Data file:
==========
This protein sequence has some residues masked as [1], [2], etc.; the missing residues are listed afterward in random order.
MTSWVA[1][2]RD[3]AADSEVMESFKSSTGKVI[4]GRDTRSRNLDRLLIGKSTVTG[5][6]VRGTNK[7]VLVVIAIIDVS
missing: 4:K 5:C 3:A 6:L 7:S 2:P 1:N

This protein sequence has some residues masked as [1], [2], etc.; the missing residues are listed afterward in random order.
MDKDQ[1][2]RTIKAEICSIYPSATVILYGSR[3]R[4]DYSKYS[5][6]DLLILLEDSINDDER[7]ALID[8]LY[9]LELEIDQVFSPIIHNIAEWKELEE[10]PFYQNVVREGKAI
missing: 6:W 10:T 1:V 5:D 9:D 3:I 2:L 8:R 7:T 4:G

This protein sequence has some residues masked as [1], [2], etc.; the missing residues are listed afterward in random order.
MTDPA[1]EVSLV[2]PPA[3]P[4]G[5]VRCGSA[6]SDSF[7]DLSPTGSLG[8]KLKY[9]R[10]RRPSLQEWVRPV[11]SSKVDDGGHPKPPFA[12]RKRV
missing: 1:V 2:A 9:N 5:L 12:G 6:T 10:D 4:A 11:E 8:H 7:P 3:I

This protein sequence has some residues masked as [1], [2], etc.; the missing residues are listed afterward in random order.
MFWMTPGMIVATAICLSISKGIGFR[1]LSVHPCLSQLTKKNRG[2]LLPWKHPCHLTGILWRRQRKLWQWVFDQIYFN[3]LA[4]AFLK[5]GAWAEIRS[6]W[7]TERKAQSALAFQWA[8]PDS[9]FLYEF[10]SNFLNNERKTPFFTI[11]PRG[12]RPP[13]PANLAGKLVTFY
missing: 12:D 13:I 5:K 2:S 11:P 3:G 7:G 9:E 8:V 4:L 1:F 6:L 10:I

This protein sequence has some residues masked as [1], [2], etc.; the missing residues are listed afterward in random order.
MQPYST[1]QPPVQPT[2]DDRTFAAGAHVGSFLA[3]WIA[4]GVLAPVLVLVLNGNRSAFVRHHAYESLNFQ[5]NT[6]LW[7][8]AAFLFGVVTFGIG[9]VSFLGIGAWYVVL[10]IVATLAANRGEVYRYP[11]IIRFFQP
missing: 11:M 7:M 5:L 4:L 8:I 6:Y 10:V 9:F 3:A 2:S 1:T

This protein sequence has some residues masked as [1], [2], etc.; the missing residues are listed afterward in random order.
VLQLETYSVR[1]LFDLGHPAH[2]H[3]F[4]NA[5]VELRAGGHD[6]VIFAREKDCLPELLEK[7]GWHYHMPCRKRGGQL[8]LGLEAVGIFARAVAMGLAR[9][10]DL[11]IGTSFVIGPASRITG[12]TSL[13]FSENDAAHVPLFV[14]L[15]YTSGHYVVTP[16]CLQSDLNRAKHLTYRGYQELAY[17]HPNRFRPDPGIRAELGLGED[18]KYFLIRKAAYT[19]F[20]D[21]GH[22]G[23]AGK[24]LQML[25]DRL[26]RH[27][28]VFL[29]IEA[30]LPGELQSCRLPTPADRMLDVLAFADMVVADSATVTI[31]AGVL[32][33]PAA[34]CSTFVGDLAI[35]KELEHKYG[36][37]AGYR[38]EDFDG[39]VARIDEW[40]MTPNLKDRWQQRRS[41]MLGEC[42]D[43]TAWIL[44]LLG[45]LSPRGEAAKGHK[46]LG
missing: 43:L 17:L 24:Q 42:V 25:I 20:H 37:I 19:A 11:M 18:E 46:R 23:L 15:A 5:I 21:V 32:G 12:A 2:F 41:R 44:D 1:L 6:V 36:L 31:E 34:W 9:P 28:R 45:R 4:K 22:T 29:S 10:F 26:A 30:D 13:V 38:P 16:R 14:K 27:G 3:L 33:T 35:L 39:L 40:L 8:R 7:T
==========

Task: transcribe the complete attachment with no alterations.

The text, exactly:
This protein sequence has some residues masked as [1], [2], etc.; the missing residues are listed afterward in random order.
MTSWVA[1][2]RD[3]AADSEVMESFKSSTGKVI[4]GRDTRSRNLDRLLIGKSTVTG[5][6]VRGTNK[7]VLVVIAIIDVS
missing: 4:K 5:C 3:A 6:L 7:S 2:P 1:N

This protein sequence has some residues masked as [1], [2], etc.; the missing residues are listed afterward in random order.
MDKDQ[1][2]RTIKAEICSIYPSATVILYGSR[3]R[4]DYSKYS[5][6]DLLILLEDSINDDER[7]ALID[8]LY[9]LELEIDQVFSPIIHNIAEWKELEE[10]PFYQNVVREGKAI
missing: 6:W 10:T 1:V 5:D 9:D 3:I 2:L 8:R 7:T 4:G

This protein sequence has some residues masked as [1], [2], etc.; the missing residues are listed afterward in random order.
MTDPA[1]EVSLV[2]PPA[3]P[4]G[5]VRCGSA[6]SDSF[7]DLSPTGSLG[8]KLKY[9]R[10]RRPSLQEWVRPV[11]SSKVDDGGHPKPPFA[12]RKRV
missing: 1:V 2:A 9:N 5:L 12:G 6:T 10:D 4:A 11:E 8:H 7:P 3:I

This protein sequence has some residues masked as [1], [2], etc.; the missing residues are listed afterward in random order.
MFWMTPGMIVATAICLSISKGIGFR[1]LSVHPCLSQLTKKNRG[2]LLPWKHPCHLTGILWRRQRKLWQWVFDQIYFN[3]LA[4]AFLK[5]GAWAEIRS[6]W[7]TERKAQSALAFQWA[8]PDS[9]FLYEF[10]SNFLNNERKTPFFTI[11]PRG[12]RPP[13]PANLAGKLVTFY
missing: 12:D 13:I 5:K 2:S 11:P 3:G 7:G 9:E 8:V 4:L 1:F 6:L 10:I

This protein sequence has some residues masked as [1], [2], etc.; the missing residues are listed afterward in random order.
MQPYST[1]QPPVQPT[2]DDRTFAAGAHVGSFLA[3]WIA[4]GVLAPVLVLVLNGNRSAFVRHHAYESLNFQ[5]NT[6]LW[7][8]AAFLFGVVTFGIG[9]VSFLGIGAWYVVL[10]IVATLAANRGEVYRYP[11]IIRFFQP
missing: 11:M 7:M 5:L 4:L 8:I 6:Y 10:V 9:F 3:A 2:S 1:T

This protein sequence has some residues masked as [1], [2], etc.; the missing residues are listed afterward in random order.
VLQLETYSVR[1]LFDLGHPAH[2]H[3]F[4]NA[5]VELRAGGHD[6]VIFAREKDCLPELLEK[7]GWHYHMPCRKRGGQL[8]LGLEAVGIFARAVAMGLAR[9][10]DL[11]IGTSFVIGPASRITG[12]TSL[13]FSENDAAHVPLFV[14]L[15]YTSGHYVVTP[16]CLQSDLNRAKHLTYRGYQELAY[17]HPNRFRPDPGIRAELGLGED[18]KYFLIRKAAYT[19]F[20]D[21]GH[22]G[23]AGK[24]LQML[25]DRL[26]RH[27][28]VFL[29]IEA[30]LPGELQSCRLPTPADRMLDVLAFADMVVADSATVTI[31]AGVL[32][33]PAA[34]CSTFVGDLAI[35]KELEHKYG[36][37]AGYR[38]EDFDG[39]VARIDEW[40]MTPNLKDRWQQRRS[41]MLGEC[42]D[43]TAWIL[44]LLG[45]LSPRGEAAKGHK[46]LG
missing: 43:L 17:L 24:Q 42:V 25:I 20:H 37:I 19:A 11:M 18:E 46:R 23:L 15:A 5:I 21:V 32:G 12:A 2:F 41:R 44:D 1:L 6:V 36:L 31:E 34:W 9:P 28:R 45:R 4:K 22:T 29:S 10:F 26:A 30:D 13:V 38:P 16:R 14:K 27:G 3:L 33:T 35:L 39:L 40:L 8:R 7:T